Bissinger deserves credit for being willing to bite the hands that feed him: he is the author of “Friday Night Lights,” and many of Bissinger fans, at least up to now, tend to be football fans too. His article, however, is also one of those periodic slaps in the face of cultural apathy that occasionally causes a shift, as when Harriet Beecher Stowe wrote a little novel that alerted a lot of people to the obvious fact that a system in which human beings were bought, sold, and bred like cattle might not be consistent with civilized morality. It doesn’t take a genius, a revolutionary or a careful analyst to conclude that big time college football is corrupt and corrupting to the core. It only takes a willingness to brush aside rationalizations and face the truth.

Here are the arguments Bissinger presents to support his thesis:

  1. Football has nothing to do with academics.
  2. It is a distraction from both the purpose of higher education and attention to the serious problems facing the university system.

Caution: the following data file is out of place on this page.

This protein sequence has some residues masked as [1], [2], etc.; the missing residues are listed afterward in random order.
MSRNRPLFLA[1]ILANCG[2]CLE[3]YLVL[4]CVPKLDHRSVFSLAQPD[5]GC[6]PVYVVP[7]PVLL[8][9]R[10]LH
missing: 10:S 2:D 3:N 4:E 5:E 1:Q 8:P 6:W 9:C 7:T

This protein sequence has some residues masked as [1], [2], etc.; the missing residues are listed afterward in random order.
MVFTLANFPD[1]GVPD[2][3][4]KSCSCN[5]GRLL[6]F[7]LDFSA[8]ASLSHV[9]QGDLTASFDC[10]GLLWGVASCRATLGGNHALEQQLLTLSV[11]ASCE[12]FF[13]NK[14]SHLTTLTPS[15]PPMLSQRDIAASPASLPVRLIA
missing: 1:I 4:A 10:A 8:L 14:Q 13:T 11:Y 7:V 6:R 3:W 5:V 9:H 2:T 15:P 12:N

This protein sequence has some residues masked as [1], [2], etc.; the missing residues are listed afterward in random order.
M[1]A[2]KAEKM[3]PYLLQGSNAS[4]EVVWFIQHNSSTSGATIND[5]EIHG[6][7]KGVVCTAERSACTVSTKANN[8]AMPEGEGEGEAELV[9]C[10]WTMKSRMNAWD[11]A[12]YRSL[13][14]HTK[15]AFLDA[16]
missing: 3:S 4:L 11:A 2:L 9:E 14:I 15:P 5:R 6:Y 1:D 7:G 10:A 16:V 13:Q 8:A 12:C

3. With college tuition reaching outrageous levels and the college loan system teetering, university expenditures on pricey football programs are unconscionable.
  4. The major beneficiaries from college football are the NFL, which uses it as its minor league system at minimal cost; pathetic alumni, who wrap their self-esteem up with the fortunes of their alma mater’s football fortunes; and obscenely-compensated football coaches.
  5. Football programs, contrary to what the public might think, often lose money and become a drag on tuition funds.
  6. Colleges like Maryland have cut other varsity sports (eight of them, in Maryland’s case) to allow it to pay for football.
  7. The representation that the athletes are students is largely a sham, with many of them failing to graduate and the majority spending minimal time on substantive course study.
  8. The athletes are exploited.
  9. The game entails serious health effects, primarily head trauma, that are only now being recognized.

I’m sure we can come up with a #10, too. Oh! I have one: Penn State. We were just given a front row seat to a frightening display of how even a “model” football program could warp the priorities and ethical values of an entire campus culture.